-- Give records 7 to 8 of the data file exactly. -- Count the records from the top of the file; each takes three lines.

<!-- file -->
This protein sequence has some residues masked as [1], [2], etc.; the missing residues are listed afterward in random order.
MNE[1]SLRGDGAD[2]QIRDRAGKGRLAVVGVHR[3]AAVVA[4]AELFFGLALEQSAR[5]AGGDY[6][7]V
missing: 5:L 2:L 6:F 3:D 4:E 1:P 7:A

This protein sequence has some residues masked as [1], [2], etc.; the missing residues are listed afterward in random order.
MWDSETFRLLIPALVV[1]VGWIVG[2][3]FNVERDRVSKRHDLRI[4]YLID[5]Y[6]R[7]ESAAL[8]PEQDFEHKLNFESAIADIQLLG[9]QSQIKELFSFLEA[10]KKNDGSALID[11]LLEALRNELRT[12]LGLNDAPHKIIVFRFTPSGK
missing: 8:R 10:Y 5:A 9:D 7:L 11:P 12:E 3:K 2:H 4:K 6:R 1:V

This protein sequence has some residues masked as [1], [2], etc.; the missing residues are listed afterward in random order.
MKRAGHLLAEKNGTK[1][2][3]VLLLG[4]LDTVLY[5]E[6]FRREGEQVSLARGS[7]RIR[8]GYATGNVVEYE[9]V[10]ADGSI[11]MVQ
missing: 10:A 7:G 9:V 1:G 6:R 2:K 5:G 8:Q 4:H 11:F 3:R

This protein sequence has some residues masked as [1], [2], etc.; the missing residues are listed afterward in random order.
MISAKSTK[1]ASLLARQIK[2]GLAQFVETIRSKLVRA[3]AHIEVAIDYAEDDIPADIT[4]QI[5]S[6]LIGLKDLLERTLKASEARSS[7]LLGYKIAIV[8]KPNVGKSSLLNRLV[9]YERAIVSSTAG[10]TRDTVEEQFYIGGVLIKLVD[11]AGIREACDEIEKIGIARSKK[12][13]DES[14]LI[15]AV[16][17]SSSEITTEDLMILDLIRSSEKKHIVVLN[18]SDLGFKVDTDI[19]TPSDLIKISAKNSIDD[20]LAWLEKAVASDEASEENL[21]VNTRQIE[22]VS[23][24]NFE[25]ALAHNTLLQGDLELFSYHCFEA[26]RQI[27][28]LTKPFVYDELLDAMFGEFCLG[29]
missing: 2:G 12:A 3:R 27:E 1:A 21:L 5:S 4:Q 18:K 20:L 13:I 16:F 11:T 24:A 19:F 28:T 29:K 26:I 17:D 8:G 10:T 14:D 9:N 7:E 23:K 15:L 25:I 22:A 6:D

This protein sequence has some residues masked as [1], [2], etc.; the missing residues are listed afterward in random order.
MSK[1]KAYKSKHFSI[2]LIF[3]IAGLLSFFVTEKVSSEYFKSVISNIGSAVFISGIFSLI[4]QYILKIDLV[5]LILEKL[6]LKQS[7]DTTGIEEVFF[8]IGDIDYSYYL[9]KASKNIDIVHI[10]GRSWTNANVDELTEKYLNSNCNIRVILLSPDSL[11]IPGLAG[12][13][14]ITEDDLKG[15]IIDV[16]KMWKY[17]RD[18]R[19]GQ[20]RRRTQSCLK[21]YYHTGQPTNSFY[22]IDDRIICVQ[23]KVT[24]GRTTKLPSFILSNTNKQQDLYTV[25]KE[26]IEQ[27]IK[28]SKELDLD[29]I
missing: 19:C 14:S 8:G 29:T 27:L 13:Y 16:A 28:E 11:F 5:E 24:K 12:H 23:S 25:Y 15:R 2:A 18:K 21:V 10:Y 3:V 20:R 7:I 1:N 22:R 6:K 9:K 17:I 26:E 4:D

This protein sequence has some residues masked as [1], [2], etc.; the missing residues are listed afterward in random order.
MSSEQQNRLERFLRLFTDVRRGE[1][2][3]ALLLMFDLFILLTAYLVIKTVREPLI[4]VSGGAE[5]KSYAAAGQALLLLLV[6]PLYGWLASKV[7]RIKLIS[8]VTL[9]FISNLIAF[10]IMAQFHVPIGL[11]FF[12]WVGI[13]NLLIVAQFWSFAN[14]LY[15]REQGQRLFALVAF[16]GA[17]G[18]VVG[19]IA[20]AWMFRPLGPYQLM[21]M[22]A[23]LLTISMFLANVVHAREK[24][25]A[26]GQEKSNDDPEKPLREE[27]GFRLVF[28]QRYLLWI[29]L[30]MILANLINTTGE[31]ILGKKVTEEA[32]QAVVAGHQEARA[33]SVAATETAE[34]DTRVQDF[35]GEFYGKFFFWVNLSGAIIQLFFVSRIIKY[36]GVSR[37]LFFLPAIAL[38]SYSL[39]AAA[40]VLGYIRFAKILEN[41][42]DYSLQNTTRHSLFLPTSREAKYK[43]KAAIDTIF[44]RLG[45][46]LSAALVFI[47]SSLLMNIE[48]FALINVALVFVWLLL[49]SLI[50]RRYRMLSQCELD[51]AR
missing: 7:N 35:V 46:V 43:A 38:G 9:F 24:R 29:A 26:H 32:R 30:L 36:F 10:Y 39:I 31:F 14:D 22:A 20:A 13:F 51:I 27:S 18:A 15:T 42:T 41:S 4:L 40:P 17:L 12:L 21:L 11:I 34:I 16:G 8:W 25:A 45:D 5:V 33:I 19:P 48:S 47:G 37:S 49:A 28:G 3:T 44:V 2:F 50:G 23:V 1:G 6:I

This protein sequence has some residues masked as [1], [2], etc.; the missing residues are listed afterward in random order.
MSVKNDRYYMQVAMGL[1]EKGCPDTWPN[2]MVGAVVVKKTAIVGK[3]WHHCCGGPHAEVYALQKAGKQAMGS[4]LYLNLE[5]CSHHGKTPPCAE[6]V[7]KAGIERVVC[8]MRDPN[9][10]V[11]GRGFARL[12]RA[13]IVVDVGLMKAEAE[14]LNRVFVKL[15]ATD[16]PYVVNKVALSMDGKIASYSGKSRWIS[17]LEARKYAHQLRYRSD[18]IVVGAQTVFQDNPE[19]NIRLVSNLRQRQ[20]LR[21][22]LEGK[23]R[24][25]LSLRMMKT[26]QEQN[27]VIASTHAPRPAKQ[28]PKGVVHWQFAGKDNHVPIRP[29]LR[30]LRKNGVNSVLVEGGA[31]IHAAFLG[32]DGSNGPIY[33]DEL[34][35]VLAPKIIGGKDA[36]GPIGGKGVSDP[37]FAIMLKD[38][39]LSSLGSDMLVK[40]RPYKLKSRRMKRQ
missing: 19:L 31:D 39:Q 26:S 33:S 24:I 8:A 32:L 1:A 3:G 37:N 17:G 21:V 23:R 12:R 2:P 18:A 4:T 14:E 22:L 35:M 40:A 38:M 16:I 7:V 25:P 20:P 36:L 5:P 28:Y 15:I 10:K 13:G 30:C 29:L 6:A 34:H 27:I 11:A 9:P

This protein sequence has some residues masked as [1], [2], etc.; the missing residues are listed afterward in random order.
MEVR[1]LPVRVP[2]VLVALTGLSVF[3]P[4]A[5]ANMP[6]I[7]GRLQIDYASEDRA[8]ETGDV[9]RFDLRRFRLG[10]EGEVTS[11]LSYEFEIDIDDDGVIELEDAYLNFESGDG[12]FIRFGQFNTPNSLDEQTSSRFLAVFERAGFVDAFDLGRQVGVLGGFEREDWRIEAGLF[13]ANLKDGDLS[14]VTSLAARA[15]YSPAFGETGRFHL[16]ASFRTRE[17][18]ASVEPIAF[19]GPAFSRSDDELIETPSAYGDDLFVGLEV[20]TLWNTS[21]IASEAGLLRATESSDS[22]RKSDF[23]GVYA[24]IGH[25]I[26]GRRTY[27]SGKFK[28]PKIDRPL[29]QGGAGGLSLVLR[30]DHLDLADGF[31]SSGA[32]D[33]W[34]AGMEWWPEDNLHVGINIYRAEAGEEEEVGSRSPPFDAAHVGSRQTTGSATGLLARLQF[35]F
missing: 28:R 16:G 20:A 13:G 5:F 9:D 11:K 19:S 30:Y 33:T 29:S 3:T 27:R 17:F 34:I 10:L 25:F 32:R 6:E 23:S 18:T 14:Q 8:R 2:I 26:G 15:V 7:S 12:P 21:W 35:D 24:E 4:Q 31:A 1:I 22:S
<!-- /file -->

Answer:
This protein sequence has some residues masked as [1], [2], etc.; the missing residues are listed afterward in random order.
MSVKNDRYYMQVAMGL[1]EKGCPDTWPN[2]MVGAVVVKKTAIVGK[3]WHHCCGGPHAEVYALQKAGKQAMGS[4]LYLNLE[5]CSHHGKTPPCAE[6]V[7]KAGIERVVC[8]MRDPN[9][10]V[11]GRGFARL[12]RA[13]IVVDVGLMKAEAE[14]LNRVFVKL[15]ATD[16]PYVVNKVALSMDGKIASYSGKSRWIS[17]LEARKYAHQLRYRSD[18]IVVGAQTVFQDNPE[19]NIRLVSNLRQRQ[20]LR[21][22]LEGK[23]R[24][25]LSLRMMKT[26]QEQN[27]VIASTHAPRPAKQ[28]PKGVVHWQFAGKDNHVPIRP[29]LR[30]LRKNGVNSVLVEGGA[31]IHAAFLG[32]DGSNGPIY[33]DEL[34][35]VLAPKIIGGKDA[36]GPIGGKGVSDP[37]FAIMLKD[38][39]LSSLGSDMLVK[40]RPYKLKSRRMKRQ
missing: 19:L 31:D 39:Q 26:S 33:S 24:I 8:A 32:L 1:A 3:G 37:N 17:G 21:V 23:R 12:R 2:P 18:A 4:T 14:E 22:L 35:M 40:A 38:M 16:I 7:V 25:P 20:P 36:L 5:P 28:Y 15:I 10:K 13:G 30:C 29:L 6:A 34:H 27:I 11:A 9:P

This protein sequence has some residues masked as [1], [2], etc.; the missing residues are listed afterward in random order.
MEVR[1]LPVRVP[2]VLVALTGLSVF[3]P[4]A[5]ANMP[6]I[7]GRLQIDYASEDRA[8]ETGDV[9]RFDLRRFRLG[10]EGEVTS[11]LSYEFEIDIDDDGVIELEDAYLNFESGDG[12]FIRFGQFNTPNSLDEQTSSRFLAVFERAGFVDAFDLGRQVGVLGGFEREDWRIEAGLF[13]ANLKDGDLS[14]VTSLAARA[15]YSPAFGETGRFHL[16]ASFRTRE[17][18]ASVEPIAF[19]GPAFSRSDDELIETPSAYGDDLFVGLEV[20]TLWNTS[21]IASEAGLLRATESSDS[22]RKSDF[23]GVYA[24]IGH[25]I[26]GRRTY[27]SGKFK[28]PKIDRPL[29]QGGAGGLSLVLR[30]DHLDLADGF[31]SSGA[32]D[33]W[34]AGMEWWPEDNLHVGINIYRAEAGEEEEVGSRSPPFDAAHVGSRQTTGSATGLLARLQF[35]F
missing: 28:R 16:G 20:A 13:G 5:F 9:D 11:K 19:S 30:Y 33:T 29:S 3:T 27:R 17:F 34:I 10:L 25:F 32:R 6:E 23:S 18:T 14:Q 8:R 2:I 26:G 15:V 7:S 12:P 21:W 35:D 24:E 4:Q 31:A 1:I 22:S